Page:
|Pilot Vessels distinguished by an Union Jack; White Jack||(47) If it should happen that in any part of the navigation during the course of the present destined service, a particular care in the conduct of the Ships should be found requisite; Pilot Vessels wearing an Union Jack at their Mastheads to distinguish them, will at such time be placed in proper Stations to mark out the limits of the Channel to Starboard; And the Vessels limitting the Channel to Port will wear a White Jack at the same place.|
|On joining the Fleet again, after separation in chace||(48) In case of separation in chace, which the Captains are most carefully to avoid, on their return to the Squadron they are to make themselves known by the respective daily Signals as aftermentioned, vizt:|
Signals by Night
As it is necessary in cruizing that all Signals should be made with as few Guns as possible, they will therefore be made in fair weather with Lights only, as directed in the Printed Instructions, except on the following occasions:
Signals in a Fog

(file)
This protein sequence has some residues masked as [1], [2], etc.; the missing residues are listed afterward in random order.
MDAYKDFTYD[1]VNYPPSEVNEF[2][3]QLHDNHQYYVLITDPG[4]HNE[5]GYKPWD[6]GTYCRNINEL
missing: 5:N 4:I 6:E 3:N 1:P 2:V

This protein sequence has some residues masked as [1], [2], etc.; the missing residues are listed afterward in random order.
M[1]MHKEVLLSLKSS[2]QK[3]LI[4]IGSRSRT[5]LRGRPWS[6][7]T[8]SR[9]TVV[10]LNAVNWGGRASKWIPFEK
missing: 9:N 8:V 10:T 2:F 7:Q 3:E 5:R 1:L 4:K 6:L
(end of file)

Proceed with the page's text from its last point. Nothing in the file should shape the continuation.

N.B. In case when at sea that from any sudden shifting of the wind or change thereof after a calm, the Commander in Chief is put on the contrary Tack to that on which he was before sailing; If he choses to continue on this Tack, he will nevertheless make the Signal for Tacking: Which is to be understood as for changing from the Tack whereon he sailed before the alteration of wind &c happened. And should the wind by such alteration become favourable for sailing large on the course he intends to steer, soon after the Signal for Tacking as aforesaid hath been made and that he thinks it hath been complied with, he will make the appointed Signal for altering the Course as in the 4th Article according to the number of Points he keeps for the wind on the Tack last changed to.